Offshoring is often enabled by the transfer of valuable information to the offshore site. Such information and training enables the remote workers to produce results of comparable value previously produced by internal employees. When such transfer includes protected materials, as confidential documents and trade secrets, protected by non-disclosure agreements, then intellectual property has been transferred or exported. The documentation and valuation of such exports is quite difficult, but should be considered since it comprises items that may be regulated or taxable.
Offshoring to foreign subsidiaries has been a controversial issue spurring heated debates among economists. Jobs go to the destination country and lower cost of goods and services to the origin country.
On the other hand, job losses and wage erosion in developed countries have sparked opposition. Free trade with low-wage countries is win-lose for many employees who find their jobs offshored or with stagnating wages.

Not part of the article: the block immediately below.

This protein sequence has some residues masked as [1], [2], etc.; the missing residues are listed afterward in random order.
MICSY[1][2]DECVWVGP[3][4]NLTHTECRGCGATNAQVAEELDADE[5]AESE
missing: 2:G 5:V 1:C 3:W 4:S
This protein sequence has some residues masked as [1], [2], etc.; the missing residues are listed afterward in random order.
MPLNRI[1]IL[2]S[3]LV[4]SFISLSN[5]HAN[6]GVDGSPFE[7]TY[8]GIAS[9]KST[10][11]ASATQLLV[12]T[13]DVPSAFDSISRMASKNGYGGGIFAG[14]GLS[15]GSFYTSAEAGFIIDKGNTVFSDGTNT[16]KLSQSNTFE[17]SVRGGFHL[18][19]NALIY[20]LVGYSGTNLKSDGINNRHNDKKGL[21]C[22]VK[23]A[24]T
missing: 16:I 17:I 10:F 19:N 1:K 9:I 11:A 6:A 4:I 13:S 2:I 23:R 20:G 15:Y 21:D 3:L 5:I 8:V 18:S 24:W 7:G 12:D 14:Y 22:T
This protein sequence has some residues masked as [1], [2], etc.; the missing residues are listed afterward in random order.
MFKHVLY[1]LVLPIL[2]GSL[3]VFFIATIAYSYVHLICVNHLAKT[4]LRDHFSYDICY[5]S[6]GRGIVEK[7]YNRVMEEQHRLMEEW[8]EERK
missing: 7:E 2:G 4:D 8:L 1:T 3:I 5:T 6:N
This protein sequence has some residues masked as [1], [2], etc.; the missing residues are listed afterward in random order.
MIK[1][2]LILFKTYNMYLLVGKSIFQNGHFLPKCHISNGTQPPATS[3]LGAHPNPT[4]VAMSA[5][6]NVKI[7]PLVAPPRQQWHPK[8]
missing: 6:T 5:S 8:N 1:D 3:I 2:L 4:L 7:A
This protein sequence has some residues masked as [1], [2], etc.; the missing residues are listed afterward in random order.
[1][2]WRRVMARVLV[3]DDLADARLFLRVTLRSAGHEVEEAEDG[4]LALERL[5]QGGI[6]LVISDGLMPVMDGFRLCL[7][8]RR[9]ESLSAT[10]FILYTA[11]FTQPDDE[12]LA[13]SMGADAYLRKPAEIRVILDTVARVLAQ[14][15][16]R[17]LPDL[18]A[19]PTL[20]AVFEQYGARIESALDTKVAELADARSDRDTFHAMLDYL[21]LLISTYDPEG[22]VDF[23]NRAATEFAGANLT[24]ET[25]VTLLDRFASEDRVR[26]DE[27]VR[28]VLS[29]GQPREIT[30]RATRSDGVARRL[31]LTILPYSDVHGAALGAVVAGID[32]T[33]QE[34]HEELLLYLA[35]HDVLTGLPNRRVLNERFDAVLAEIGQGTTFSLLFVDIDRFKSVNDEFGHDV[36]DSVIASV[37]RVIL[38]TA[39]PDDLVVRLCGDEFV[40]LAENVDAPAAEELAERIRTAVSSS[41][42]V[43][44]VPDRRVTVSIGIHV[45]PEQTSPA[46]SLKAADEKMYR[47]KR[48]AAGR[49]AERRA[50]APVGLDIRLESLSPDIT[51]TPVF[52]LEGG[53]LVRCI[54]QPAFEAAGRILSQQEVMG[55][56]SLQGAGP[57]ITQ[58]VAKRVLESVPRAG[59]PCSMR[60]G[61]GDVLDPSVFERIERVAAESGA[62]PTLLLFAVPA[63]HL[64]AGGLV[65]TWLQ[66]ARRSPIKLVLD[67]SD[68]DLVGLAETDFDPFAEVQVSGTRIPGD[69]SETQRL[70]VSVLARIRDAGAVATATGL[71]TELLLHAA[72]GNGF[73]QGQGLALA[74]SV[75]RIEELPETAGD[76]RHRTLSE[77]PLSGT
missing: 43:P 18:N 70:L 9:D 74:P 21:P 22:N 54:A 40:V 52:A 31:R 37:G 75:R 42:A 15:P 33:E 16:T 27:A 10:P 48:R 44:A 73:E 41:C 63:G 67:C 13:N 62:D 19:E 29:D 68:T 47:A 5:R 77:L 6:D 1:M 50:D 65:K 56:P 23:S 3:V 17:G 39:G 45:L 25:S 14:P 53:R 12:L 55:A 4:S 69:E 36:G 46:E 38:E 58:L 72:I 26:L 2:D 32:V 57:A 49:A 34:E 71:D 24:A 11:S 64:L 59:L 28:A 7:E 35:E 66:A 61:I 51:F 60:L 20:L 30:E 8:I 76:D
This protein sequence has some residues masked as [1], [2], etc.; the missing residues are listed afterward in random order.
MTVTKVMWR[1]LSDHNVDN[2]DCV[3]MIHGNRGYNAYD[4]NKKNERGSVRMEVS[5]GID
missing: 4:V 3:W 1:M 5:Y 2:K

Currency manipulation by governments and their central banks cause differences in labor cost. On May 1, 2002, Economist and former Ambassador Ernest H. Preeg testified before the Senate committee on Banking, Housing, and Urban Affairs that China, for instance, pegs its currency to the dollar at a sub-par value in violation of Article IV of the International Monetary Fund Articles of Agreement which state that no nation shall manipulate its currency to gain a market advantage.
U.S. labor market Edit
The number of jobs lost to offshoring is less than 1 percent of the total US labor market. According to a study by the Heritage foundation, outsourcing represents a very small proportion of jobs lost in the US. The total number of jobs lost to offshoring, both manufacturing and technical represent only 4 percent of the total jobs lost in the US. Major reasons for cutting jobs are from contract completion and downsizing. Some economists and commentators claim that the offshoring phenomenon is way overblown.